Review: Berlin Syndrome

While holidaying in Berlin, Australian photographer, Clare, meets Andi, a charismatic local man and there is an instant attraction between them. A night of passion ensues. But what initially appears to be the start of a romance, takes an unexpected and sinister turn when Clare wakes the following morning to discover Andi has left for work and locked her in his apartment. An easy mistake to make, of course, except Andi has no intention of letting her go again. Ever.

An idea that’s been told over and over again, Berlin Syndrome stands out thanks to its lead actors. Both Teresa Palmer and Max Riemelt light up the screen as they act opposite of each other in this chilling psychological thriller. The film itself follows tropes of other kidnap movies but benefits from its characters not making blatant mistakes and instead adapting to situations in a savvy way. Not shying away from anything, Australian director Cate Shortland helps to make the experience more surreal by capturing the gruesome terror as we sympathize for Palmer’s Clare and despise the repulsive Andi.

From the beginning, the film is tense thanks to the grim shots of Berlin with a haunting electronic score seeping through the background. Establishing a sense of isolation, Shortland makes the most of the confined space Clare is stuck in. While she looks on from the inside, Andi is continuing with his ‘normal life’ which includes teaching at a sports academy. After failed escapes, Clare becomes content with her living arrangement, hopelessly following the orders of Andi.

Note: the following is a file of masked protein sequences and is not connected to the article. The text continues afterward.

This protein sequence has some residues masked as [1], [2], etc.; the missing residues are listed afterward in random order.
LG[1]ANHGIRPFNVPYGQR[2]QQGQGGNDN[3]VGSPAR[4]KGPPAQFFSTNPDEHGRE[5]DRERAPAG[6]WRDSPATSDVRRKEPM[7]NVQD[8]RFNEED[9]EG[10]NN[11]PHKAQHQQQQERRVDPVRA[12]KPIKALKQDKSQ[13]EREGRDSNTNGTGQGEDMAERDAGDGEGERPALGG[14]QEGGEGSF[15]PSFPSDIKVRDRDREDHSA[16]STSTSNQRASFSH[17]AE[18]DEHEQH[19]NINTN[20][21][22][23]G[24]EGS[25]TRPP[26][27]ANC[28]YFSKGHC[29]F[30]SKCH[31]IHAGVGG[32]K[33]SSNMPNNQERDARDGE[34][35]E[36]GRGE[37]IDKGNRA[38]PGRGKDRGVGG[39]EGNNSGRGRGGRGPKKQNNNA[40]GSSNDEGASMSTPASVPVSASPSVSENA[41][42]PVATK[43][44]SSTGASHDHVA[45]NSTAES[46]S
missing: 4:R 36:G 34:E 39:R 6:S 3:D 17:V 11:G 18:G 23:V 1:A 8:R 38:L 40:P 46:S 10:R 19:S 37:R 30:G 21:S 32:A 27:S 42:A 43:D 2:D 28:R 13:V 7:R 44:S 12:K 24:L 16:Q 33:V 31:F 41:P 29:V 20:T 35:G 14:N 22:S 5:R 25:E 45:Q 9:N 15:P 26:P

Palmer gives a breakout performance in which her mental state is changing constantly. Her lust for Andi puts her in his crosshairs as he takes advantage of her vulnerability. The majority of the film follows her in Andi’s apartment as her suffering and pain can be felt. As she becomes desperate over time, she will stop at nothing to break through that door. The courageousness of Clare makes for heart pounding moments where she swings and claws her ways through Andi as she tries to escape. Her onscreen presence makes watching this surreal horror story that much easier.

Max Riemelt gives a superb performance as the sick and twisted Andi who holds Clare captive. His sadistic manner is paralleled by his odd side in which he often gives Clare gifts as a sign of love and affection. The subplot with Andi and his family/work holds the film back from being a taut thriller as it doesn’t offer the same intrigue as the dysfunctional relationship between Clare and Andi. Leaving certain elements to the imagination would have served the story better instead of showing too much.

The third act is gripping as we see both characters in positions they aren’t accustomed to and makes for nail biting thrills as we wait for the outcome. The film is visceral with its brutality and realistic depiction of a kidnapping. Berlin Syndrome rarely falters thanks to its consistent sense of suspense and developed characters that have unique characteristics and traits. Despite its graphic content, Berlin Syndrome’s exquisite filmmaking and acting makes it hard to look away.

Rating: 8.5/10

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